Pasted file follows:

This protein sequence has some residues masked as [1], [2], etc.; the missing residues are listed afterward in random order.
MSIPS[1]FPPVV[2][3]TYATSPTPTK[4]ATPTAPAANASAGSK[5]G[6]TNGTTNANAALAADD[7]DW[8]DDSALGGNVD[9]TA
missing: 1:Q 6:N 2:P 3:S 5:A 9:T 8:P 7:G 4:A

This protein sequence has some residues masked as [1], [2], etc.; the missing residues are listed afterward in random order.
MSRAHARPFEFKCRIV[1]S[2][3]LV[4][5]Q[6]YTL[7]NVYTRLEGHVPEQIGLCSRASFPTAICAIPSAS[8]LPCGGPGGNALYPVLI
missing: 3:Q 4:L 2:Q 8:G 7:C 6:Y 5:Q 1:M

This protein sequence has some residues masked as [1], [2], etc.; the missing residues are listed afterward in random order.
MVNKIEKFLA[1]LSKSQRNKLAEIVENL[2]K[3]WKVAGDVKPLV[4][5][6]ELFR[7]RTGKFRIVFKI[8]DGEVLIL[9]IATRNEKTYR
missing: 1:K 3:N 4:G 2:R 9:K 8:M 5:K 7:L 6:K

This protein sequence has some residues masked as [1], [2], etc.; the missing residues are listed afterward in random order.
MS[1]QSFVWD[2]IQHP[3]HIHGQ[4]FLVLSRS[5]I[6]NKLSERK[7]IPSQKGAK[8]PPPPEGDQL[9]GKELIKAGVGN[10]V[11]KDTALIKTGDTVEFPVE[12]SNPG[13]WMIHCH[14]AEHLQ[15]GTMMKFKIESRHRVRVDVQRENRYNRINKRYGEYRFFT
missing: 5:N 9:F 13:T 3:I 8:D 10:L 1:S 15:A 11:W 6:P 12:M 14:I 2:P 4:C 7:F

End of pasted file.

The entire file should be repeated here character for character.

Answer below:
This protein sequence has some residues masked as [1], [2], etc.; the missing residues are listed afterward in random order.
MSIPS[1]FPPVV[2][3]TYATSPTPTK[4]ATPTAPAANASAGSK[5]G[6]TNGTTNANAALAADD[7]DW[8]DDSALGGNVD[9]TA
missing: 1:Q 6:N 2:P 3:S 5:A 9:T 8:P 7:G 4:A

This protein sequence has some residues masked as [1], [2], etc.; the missing residues are listed afterward in random order.
MSRAHARPFEFKCRIV[1]S[2][3]LV[4][5]Q[6]YTL[7]NVYTRLEGHVPEQIGLCSRASFPTAICAIPSAS[8]LPCGGPGGNALYPVLI
missing: 3:Q 4:L 2:Q 8:G 7:C 6:Y 5:Q 1:M

This protein sequence has some residues masked as [1], [2], etc.; the missing residues are listed afterward in random order.
MVNKIEKFLA[1]LSKSQRNKLAEIVENL[2]K[3]WKVAGDVKPLV[4][5][6]ELFR[7]RTGKFRIVFKI[8]DGEVLIL[9]IATRNEKTYR
missing: 1:K 3:N 4:G 2:R 9:K 8:M 5:K 7:L 6:K

This protein sequence has some residues masked as [1], [2], etc.; the missing residues are listed afterward in random order.
MS[1]QSFVWD[2]IQHP[3]HIHGQ[4]FLVLSRS[5]I[6]NKLSERK[7]IPSQKGAK[8]PPPPEGDQL[9]GKELIKAGVGN[10]V[11]KDTALIKTGDTVEFPVE[12]SNPG[13]WMIHCH[14]AEHLQ[15]GTMMKFKIESRHRVRVDVQRENRYNRINKRYGEYRFFT
missing: 5:N 9:F 13:T 3:I 8:D 10:L 1:S 15:A 11:W 6:P 12:M 14:I 2:P 4:C 7:F